The purpose of the current study was to investigate the relationship among strength of religious faith, a set of demographic variables, and self-perceived spiritual competence of master’s-level clinical mental health counseling students enrolled in CACREP accredited programs. The study methodology was a quantitative correlational survey research design using multiple linear regression analysis.
Data were collected from 178 participants through an online survey comprised of three instruments: the Santa Clara Strength of Religious Faith Scale (Plante & Boccaccini, 1997), and the Revised Spiritual Competency Scale (Dailey, Robertson, & Gill, 2015), and a demographic survey developed by the researcher. Results of the multiple linear regression revealed that 30% of the total variance in scores on the SCS-R-II was predicted by the model. In terms of individual relationships between the independent variables and scores on the Spiritual Competency Scale, strength of religious faith (p < .001), sexual orientation (p = .027), and awareness of the ASERVIC Spiritual Competencies (p = .034) each were statistically significant predictors of higher scores on the SCS-R-II. The remaining seven predictor variables – age, gender, ethnicity (2), university affiliation, exposure to SRIC in program, and hours completed in program – were not found to be statistically significant predictors of scores on the SCS-R-II.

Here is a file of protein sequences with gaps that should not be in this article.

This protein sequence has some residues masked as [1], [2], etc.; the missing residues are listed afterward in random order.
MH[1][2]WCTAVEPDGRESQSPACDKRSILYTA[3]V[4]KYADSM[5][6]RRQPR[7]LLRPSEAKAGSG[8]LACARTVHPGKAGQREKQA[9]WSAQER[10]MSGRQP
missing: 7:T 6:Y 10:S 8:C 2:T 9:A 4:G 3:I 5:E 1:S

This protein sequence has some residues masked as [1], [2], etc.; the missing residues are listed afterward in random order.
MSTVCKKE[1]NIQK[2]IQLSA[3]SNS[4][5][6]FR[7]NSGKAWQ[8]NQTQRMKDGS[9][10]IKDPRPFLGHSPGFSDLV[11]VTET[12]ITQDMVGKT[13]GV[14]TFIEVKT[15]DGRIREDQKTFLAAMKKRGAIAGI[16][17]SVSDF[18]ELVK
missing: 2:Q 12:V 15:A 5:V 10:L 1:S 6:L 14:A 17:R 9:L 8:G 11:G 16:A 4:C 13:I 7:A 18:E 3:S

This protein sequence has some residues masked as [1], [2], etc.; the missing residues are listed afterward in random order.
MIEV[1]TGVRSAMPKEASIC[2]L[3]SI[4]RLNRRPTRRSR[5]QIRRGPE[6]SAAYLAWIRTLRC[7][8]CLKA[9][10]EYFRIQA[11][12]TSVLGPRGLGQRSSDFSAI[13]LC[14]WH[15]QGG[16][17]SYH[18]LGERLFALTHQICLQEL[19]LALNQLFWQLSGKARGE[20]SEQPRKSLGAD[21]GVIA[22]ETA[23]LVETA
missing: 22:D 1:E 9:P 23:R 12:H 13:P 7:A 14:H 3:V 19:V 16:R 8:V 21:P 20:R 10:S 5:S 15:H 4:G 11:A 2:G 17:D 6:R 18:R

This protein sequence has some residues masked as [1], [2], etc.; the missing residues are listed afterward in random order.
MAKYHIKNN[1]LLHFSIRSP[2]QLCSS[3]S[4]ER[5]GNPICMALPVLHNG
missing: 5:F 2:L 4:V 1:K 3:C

|Commitee:||Hall, Kimberly R., Jackson, Deborah, Justice, Cheryl A., Morse, David|
|School:||Mississippi State University|
|Department:||Counseling, Educational Psychology, and Special Education|
|School Location:||United States -- Mississippi|
|Source:||DAI-A 79/09(E), Dissertation Abstracts International|
|Keywords:||Counselor education, Spiritual competencies, Spirituality|
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